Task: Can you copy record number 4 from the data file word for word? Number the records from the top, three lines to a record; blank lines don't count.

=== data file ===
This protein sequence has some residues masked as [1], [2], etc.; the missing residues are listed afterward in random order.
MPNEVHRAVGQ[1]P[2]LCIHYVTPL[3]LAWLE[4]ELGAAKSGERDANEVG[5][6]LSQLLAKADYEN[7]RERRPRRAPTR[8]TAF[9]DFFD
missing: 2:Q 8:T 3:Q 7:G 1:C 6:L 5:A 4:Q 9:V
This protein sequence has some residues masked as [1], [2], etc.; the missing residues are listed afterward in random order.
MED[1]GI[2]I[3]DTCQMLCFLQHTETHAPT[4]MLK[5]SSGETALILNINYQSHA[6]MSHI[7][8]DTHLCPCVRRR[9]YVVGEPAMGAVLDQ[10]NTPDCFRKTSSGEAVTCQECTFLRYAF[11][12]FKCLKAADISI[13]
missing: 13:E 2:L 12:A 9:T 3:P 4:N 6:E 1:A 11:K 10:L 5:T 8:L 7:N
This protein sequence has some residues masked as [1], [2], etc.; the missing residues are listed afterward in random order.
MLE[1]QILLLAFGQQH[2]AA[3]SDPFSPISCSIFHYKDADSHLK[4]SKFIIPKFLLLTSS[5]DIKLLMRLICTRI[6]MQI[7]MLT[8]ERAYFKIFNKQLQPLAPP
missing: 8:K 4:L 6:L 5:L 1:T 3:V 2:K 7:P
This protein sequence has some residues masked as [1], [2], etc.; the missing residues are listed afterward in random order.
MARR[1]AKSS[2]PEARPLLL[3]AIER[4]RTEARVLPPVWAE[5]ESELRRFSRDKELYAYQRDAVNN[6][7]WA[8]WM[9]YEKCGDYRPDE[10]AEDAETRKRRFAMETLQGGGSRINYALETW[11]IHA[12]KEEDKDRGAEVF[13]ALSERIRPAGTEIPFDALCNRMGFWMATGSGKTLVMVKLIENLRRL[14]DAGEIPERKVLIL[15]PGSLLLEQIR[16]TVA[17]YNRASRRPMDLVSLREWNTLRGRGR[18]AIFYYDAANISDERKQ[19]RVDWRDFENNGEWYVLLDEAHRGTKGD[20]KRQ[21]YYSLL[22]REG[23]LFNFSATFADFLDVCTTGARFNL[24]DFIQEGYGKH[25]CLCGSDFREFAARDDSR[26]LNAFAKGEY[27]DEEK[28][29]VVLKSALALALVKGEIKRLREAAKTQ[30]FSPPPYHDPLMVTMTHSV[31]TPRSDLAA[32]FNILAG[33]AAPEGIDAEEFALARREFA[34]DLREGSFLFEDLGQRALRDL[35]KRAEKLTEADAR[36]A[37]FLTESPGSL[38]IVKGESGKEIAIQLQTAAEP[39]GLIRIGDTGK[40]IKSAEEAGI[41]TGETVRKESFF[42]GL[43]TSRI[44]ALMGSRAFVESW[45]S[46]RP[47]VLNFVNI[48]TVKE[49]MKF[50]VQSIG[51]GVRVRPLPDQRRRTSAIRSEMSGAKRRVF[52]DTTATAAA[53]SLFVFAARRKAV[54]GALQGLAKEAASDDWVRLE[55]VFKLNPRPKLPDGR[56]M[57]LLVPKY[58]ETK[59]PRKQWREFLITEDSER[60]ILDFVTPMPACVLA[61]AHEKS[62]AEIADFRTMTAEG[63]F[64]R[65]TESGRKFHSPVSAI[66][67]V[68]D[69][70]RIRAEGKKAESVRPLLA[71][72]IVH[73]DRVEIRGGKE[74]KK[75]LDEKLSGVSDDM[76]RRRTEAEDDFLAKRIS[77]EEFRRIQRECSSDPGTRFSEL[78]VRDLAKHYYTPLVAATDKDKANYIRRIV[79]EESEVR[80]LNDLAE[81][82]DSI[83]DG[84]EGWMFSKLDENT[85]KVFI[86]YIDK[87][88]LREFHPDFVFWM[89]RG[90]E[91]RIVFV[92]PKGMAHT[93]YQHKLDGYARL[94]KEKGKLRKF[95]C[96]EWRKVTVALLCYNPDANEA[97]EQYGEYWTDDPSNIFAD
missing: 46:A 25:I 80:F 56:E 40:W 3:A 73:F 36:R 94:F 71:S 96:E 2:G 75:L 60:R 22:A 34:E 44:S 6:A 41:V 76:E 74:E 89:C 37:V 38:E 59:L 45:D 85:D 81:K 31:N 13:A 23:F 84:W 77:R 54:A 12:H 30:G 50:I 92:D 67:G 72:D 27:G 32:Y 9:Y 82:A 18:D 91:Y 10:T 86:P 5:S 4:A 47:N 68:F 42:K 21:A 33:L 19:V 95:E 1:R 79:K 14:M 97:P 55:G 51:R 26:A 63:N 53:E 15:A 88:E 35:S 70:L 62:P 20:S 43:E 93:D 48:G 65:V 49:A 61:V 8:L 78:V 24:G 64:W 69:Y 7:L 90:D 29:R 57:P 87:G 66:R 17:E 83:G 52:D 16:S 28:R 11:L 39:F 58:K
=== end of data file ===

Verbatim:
This protein sequence has some residues masked as [1], [2], etc.; the missing residues are listed afterward in random order.
MARR[1]AKSS[2]PEARPLLL[3]AIER[4]RTEARVLPPVWAE[5]ESELRRFSRDKELYAYQRDAVNN[6][7]WA[8]WM[9]YEKCGDYRPDE[10]AEDAETRKRRFAMETLQGGGSRINYALETW[11]IHA[12]KEEDKDRGAEVF[13]ALSERIRPAGTEIPFDALCNRMGFWMATGSGKTLVMVKLIENLRRL[14]DAGEIPERKVLIL[15]PGSLLLEQIR[16]TVA[17]YNRASRRPMDLVSLREWNTLRGRGR[18]AIFYYDAANISDERKQ[19]RVDWRDFENNGEWYVLLDEAHRGTKGD[20]KRQ[21]YYSLL[22]REG[23]LFNFSATFADFLDVCTTGARFNL[24]DFIQEGYGKH[25]CLCGSDFREFAARDDSR[26]LNAFAKGEY[27]DEEK[28][29]VVLKSALALALVKGEIKRLREAAKTQ[30]FSPPPYHDPLMVTMTHSV[31]TPRSDLAA[32]FNILAG[33]AAPEGIDAEEFALARREFA[34]DLREGSFLFEDLGQRALRDL[35]KRAEKLTEADAR[36]A[37]FLTESPGSL[38]IVKGESGKEIAIQLQTAAEP[39]GLIRIGDTGK[40]IKSAEEAGI[41]TGETVRKESFF[42]GL[43]TSRI[44]ALMGSRAFVESW[45]S[46]RP[47]VLNFVNI[48]TVKE[49]MKF[50]VQSIG[51]GVRVRPLPDQRRRTSAIRSEMSGAKRRVF[52]DTTATAAA[53]SLFVFAARRKAV[54]GALQGLAKEAASDDWVRLE[55]VFKLNPRPKLPDGR[56]M[57]LLVPKY[58]ETK[59]PRKQWREFLITEDSER[60]ILDFVTPMPACVLA[61]AHEKS[62]AEIADFRTMTAEG[63]F[64]R[65]TESGRKFHSPVSAI[66][67]V[68]D[69][70]RIRAEGKKAESVRPLLA[71][72]IVH[73]DRVEIRGGKE[74]KK[75]LDEKLSGVSDDM[76]RRRTEAEDDFLAKRIS[77]EEFRRIQRECSSDPGTRFSEL[78]VRDLAKHYYTPLVAATDKDKANYIRRIV[79]EESEVR[80]LNDLAE[81][82]DSI[83]DG[84]EGWMFSKLDENT[85]KVFI[86]YIDK[87][88]LREFHPDFVFWM[89]RG[90]E[91]RIVFV[92]PKGMAHT[93]YQHKLDGYARL[94]KEKGKLRKF[95]C[96]EWRKVTVALLCYNPDANEA[97]EQYGEYWTDDPSNIFAD
missing: 46:A 25:I 80:F 56:E 40:W 3:A 73:F 36:R 94:F 71:S 96:E 2:G 75:L 60:R 22:A 34:E 44:S 6:A 41:V 76:E 74:E 89:C 37:V 38:E 59:L 45:D 85:D 81:K 31:N 13:A 23:F 84:W 77:R 54:A 12:H 30:G 50:I 92:D 67:G 72:D 27:G 32:Y 9:Y 82:A 18:D 91:Y 10:T 86:P 5:S 4:A 47:N 68:F 42:K 21:A 33:L 19:V 95:E 1:R 79:K 14:M 97:P 55:G 51:R 26:A 63:N 53:E 15:A 88:E 35:S 70:L 62:P 20:S 43:E 93:D 48:G 65:V 49:A 61:V 8:L 78:V 24:G 64:W 69:Y 7:L 90:D 29:R 57:P 87:G 66:R 17:E 83:G 52:D 16:S 28:R 11:L 39:F 58:K